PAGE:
Loss 4-6 Sep 2012 Spain F30, Sevilla Futures Clay Spain Gerard Granollers-Pujol 0-6, 6-4, 1-6
Loss 4-7 Mar 2013 Australia F5, Bundaberg Futures Clay Australia James Duckworth 6-7(9-11), 2-6
Win 5-7 Apr 2013 Italy F4, Padova Futures Clay Spain Jordi Samper-Montaña 6-1, 6-4
Win 6-7 Nov 2013 Spain F37, Madrid Futures Clay Germany Jean-Marc Werner 7-6(7-5), 6-0
Win 7-7 Dec 2013 Egypt F36, Sharm El Sheikh Futures Clay Egypt Sherif Sabry 7-5, 6-3
Loss 7-8 Feb 2014 Egypt F3, Sharm El Sheikh Futures Clay Italy Stefano Travaglia 0-6, 0-6
Win 8-8 Feb 2014 Spain F1, Paguera Futures Clay Germany Peter Heller 6-4, 6-4
Loss 8-9 Feb 2014 Spain F2, Paguera, Spain Futures Clay Spain Oriol Roca Batalla 6-2, 3-6, 3-6
Win 9-9 Jun 2014 Netherlands F3, Breda Futures Clay Belgium Kimmer Coppejans 6-3, 6-7(8-6), 6-3
Win 10-9 Jul 2014 Italy F24, Fano Futures Clay Italy Daniele Giorgini 6-1, 5-7, 6-3
Win 11-9 Sep 2014 Sibiu, Romania Challenger Clay Moldova Radu Albot 6-4, 6-1
Loss 11-10 Nov 2014 Lima, Peru Challenger Clay Argentina Guido Pella 2-6, 4-6
Loss 11-11 Oct 2017 Australia F6, Toowoomba Futures Hard Australia Andrew Harris 4-6, 0-6
Loss 11-12 Oct 2017 Australia F7, Cairns Futures Hard Australia Dayne Kelly 3-6, 6-7
Win 12-12 Oct 2017 Traralgon, Australia Challenger Hard Australia Alex Bolt 2-6, 7-6(8-6), 7-6(7-3)
Win 13-12 Jan 2018 Playford, Australia Challenger Hard Canada Brayden Schnur 6-4, 6-2
Win 14-12 Jul 2018 Winnipeg, Canada Challenger Hard Austria Lucas Miedler 6-1, 6-1
Loss 14-13 Jul 2018 Vancouver, Canada Challenger Hard United Kingdom Dan Evans 6-4, 5-7, 6-7(3-7)
Loss 14-14 Jul 2019 Winnetka, USA Challenger Hard United States Bradley Klahn 2-6, 5-7
Win 15-14 Jul 2019 Gatineau, Canada Challenger Hard France Enzo Couacaud 6-4, 6-4
Loss 15-15 Jul 2021 Nur-Sultan, Kazakhstan Challenger Hard Russia Andrey Kuznetsov 3-6, 1-2 ret.
Win 16-15 Jul 2021 Lexington, USA Challenger Hard Chile Alejandro Tabilo 7-5, 6-7(2-7), 7-5
Win 17-15 Mar 2022 Canberra, Australia World Tennis Tour Clay Australia Tristan Schoolkate 7-6(7-3), 6-1
Win 18-15 Apr 2022 Canberra, Australia World Tennis Tour Clay Australia Omar Jasika 1-6, 6-3, 7-6(7-4)
Win 19-15 Jun 2022 Little Rock, USA Challenger Hard Chinese Taipei Wu Tung-lin 6-0, 6-2
Loss 19-16 Jun 2022 Orlando, USA Challenger Hard China Wu Yibing 7-6(7-5), 4-6, 1-3 ret.

Doubles: 6 (5-1)

Legend (doubles)
ATP Challenger Tour (0-1)
ITF Futures Tour (5-0)
Titles by surface
Hard (0-1)
Clay (5-0)
Grass (0-0)
Carpet (0-0)
Result W-L    Date    Tournament Tier Surface Partner Opponents Score
Win 1-0 Oct 2013 Spain F35, El Prat de Llobregat Futures Clay Spain Pol Toledo Bagué Venezuela Jordi Muñoz Abreu
Netherlands Mark Vervoort
6-2, 4-6, [10-6]
Win 2-0 Dec 2013 Egypt F36, Sharm El Sheikh Futures Clay Germany Jean-Marc Werner Ukraine Dmytro Badanov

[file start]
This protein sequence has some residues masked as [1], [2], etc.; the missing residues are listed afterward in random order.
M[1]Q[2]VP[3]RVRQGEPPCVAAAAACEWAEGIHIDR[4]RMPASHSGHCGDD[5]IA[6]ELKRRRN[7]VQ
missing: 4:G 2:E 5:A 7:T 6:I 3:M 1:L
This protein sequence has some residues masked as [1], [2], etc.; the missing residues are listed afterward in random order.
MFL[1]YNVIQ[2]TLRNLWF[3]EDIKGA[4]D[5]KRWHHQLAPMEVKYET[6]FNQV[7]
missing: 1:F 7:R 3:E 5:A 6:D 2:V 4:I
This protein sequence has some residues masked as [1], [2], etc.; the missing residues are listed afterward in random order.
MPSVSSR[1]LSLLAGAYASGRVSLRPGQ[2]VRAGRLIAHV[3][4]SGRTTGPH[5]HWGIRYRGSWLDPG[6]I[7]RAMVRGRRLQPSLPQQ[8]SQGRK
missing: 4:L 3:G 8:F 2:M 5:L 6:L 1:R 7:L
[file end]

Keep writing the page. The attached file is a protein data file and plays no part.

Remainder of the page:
Russia Yan Sabanin
7-6(7-2), 7-6(8-6)
Win 3-0 Feb 2014 Spain F2, Peguera Futures Clay Spain Pol Toledo Bagué Spain Oriol Roca Batalla
Germany Jean-Marc Werner
6-1, 6-3
Win 4-0 Mar 2014 Spain F5, Reus Futures Clay Spain Pol Toledo Bagué Spain Ivan Gómez Mantilla
Portugal Gonçalo Oliveira
6-4, 6-1
Win 5-0 May 2017 Italy F14, Frascati Futures Clay Australia Alex Bolt Italy Federico Maccari
Italy Andrea Vavassori
6-1, 7-6(8-6)
Loss 5-1 Jan 2018 Playford, Australia Challenger Hard Australia Maverick Banes United States Mackenzie McDonald
United States Tommy Paul
6-7(4-7), 4-6

Record against top 10 players

Kubler's record against players who have been ranked in the top 10, with those who are active in boldface. Only ATP Tour main draw matches are considered:

Wins over top 10 players

Kubler has a 1-0 (100%) record against players who were ranked in the top 10 at the time the match was played.

Season 2022 Total
Wins 1 1
# Player Rank Event Surface Rd Score JKR
1. Canada Félix Auger-Aliassime 9 Newport, United States Grass 2R 4-6, 6-3, 7-6(7-4) 102

Grand Slam performance timeline

(W) winner; (F) finalist; (SF) semifinalist; (QF) quarterfinalist; (#R) rounds 4, 3, 2, 1; (RR) round-robin stage; (Q#) qualification round; (P#) preliminary round; (DNQ) did not qualify; (A) absent; (Z#) Davis/Fed Cup Zonal Group (with number indication) or (PO) play-off; (G) gold, (S) silver or (B) bronze Olympic/Paralympic medal; (NMS) not a Masters tournament; (P) postponed; (NH) not held; (SR) strike rate (events won / competed); (W-L) win-loss record.
To avoid confusion and double counting, these charts are updated at the conclusion of a tournament or when the player's participation has ended.

Current after the 2022 Wimbledon Championships

Tournament 2010 2011 2012 2013 2014 2015 2016 2017 2018 2019 2020 2021 2022 SR W-L
Grand Slam tournaments
Australian Open 1R A A A A A A A 1R 1R Q1 Q2 Q2 0 / 3 0-3
French Open A A A A A Q1 A A Q1 Q2 A A 2R 0 / 1 1-1
Wimbledon A A A A A Q2 A A 1R Q3 NH A 4R 0 / 2 3-2
US Open A A A A A Q1 A A 2R A A A 0 / 1 1-1
Win-loss 0-1 0-0 0-0 0-0 0-0 0-0 0-0 0-0 1-3 0-1 0-0 0-0 4-2 0 / 7 5-7


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External links